Roster helped develop the first steel waterfowl loads before the lead ban went into effect in the early 1990s. He still spends a hundred days afield each year, testing lead and non-toxic ammunition for shotshell manufacturers and other public and private entities. Roster has also co-authored several reports on shotshell lethality. He gave up shooting auto-loaders for over/unders in the 1970s because the latter where more reliable and he could select from two different chokes depending on the distance of the bird. The Remington 3200 is the second iteration of the 32, which was discontinued during World Ward II. Both guns can be identified by the lack of side ribs along the double barrels. Roster owns two 3200s and had custom 28-, 20-, 12- (3½-inch chamber), and 10-gauge (3½-inch chamber) barrels built to fit the actions of the guns. He estimates shooting hundreds of thousands of rounds through each 3200 with almost no mechanical issues.
“I shoot two different Beretta 686s in 20- and 28-gauge for upland bird hunting as well, and load testing,” Roster says. “Plus, I use a 3-inch .410 Browning Feather XS. I’ve put tens of thousands of rounds through those three guns as well with the same result: zero malfunctions.”
4. Ron Spomer, freelance writer: Ruger Red Label
I’ve always thought the Ruger Red Label is a great value over/under, and every bit the gun that the Browning Citori and Winchester 101 have proven themselves. Ron Spomer, who still chases upland birds in the mountains of Idaho, does too—the 28-gauge Red Label remains his go-to gun. Ruger discontinued the line in 2011 before trying to revive it in 2013, but could not sell enough of the break-actions to keep them in production. Too bad. They are trim, light, and well-made American firearms that you can now buy used for $1,000. Ruger started building the Red Label in the late 1970s to compete with Browning’s Superposed. The Red Label had a four-decade run, but the O/U market became steadily saturated with inexpensive break-actions, which made it tough for Ruger to compete.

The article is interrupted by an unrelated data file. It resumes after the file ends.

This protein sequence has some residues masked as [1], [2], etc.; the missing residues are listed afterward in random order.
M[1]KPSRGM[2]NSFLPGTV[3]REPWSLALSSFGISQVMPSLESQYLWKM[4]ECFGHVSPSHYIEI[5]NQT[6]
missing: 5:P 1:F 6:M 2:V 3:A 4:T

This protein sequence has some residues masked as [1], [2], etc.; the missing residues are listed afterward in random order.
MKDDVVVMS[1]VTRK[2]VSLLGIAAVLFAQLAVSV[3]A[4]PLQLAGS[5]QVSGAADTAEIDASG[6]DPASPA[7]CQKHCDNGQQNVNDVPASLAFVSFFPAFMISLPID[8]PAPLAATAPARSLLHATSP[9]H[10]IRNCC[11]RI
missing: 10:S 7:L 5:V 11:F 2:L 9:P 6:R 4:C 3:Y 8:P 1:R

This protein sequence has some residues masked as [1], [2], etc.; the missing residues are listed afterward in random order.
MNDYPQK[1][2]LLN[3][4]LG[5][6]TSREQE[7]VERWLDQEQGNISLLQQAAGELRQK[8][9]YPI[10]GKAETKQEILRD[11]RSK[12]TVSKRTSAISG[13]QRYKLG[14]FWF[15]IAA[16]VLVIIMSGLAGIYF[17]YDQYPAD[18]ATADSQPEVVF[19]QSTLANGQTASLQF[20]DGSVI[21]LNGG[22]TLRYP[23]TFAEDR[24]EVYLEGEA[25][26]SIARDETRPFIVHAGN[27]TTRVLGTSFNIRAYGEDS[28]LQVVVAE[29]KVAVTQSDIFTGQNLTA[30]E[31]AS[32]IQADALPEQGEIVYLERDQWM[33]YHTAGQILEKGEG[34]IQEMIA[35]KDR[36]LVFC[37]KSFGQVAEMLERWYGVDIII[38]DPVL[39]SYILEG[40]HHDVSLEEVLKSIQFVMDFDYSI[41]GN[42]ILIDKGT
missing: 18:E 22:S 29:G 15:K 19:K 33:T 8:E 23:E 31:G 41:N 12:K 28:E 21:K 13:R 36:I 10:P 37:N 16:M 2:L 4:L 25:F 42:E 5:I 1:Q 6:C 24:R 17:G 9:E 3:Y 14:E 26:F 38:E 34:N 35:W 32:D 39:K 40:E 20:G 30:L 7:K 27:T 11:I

“The little wand just fits so well that about all I have to do is lift it and point in the general direction of flapping wings,” Spomer says. “The first year I used it on pheasants, I bagged 23 of 25 roosters we engaged. Several of those fell to my second barrel, but they fell nonetheless.”
5. Payton Miller, former Guns & Ammo managing editor and freelancer: Winchester Model 37
Few shooters relish a perfect round of skeet more than Payton Miller. He schooled me for years at the range during our lunch breaks when we worked together in Illinois. I guess the old codger grew tired of 12-gauge recoil, because he ditched an inertia-driven Benelli M1 (that he almost always shot the lights out with) for a single-shot Winchester 37 .410. There were more than 1 million 37s manufactured in 12-, 16-, 20-, and 28-gauge, plus .410-bore. The shotguns have an exposed hammer spur just to the rear of the top break lever, and all barrel is fixed full.
“Why do I like it?” Miller says. “It’s got a bombproof action, it fits me, and is stone simple to operate. Plus, it spares me from having to embarrass myself trying to shoot doubles at skeet.”
6. John Gordon, freelance writer: CZ Ringneck
John Gordon was a Texas snow goose guide in the late 1980s and early ’90s when more than 1 million white geese spent winter on the coastal prairie. Thirty years later, he still chases the spring migration of mid-continent snows in the Mississippi Delta and Arkansas. So the CZ Ringneck, a Turkish-made 28-gauge side-by-side, seemed an odd choice for the old snow goose killer, who buys more shotguns in a year than most of us will in a decade. But if the gun fit is right, there’s money in his pocket, and the gun goes bang, Gordon is likely to buy it. The Ringneck debuted in 2005, but fizzled out in less than 10 years. It sits on a boxlock action with engraved sideplates, and has 26- or 28-inch barrels. It was available in 12-, 16-, or 20-, 28-gauge, plus .410.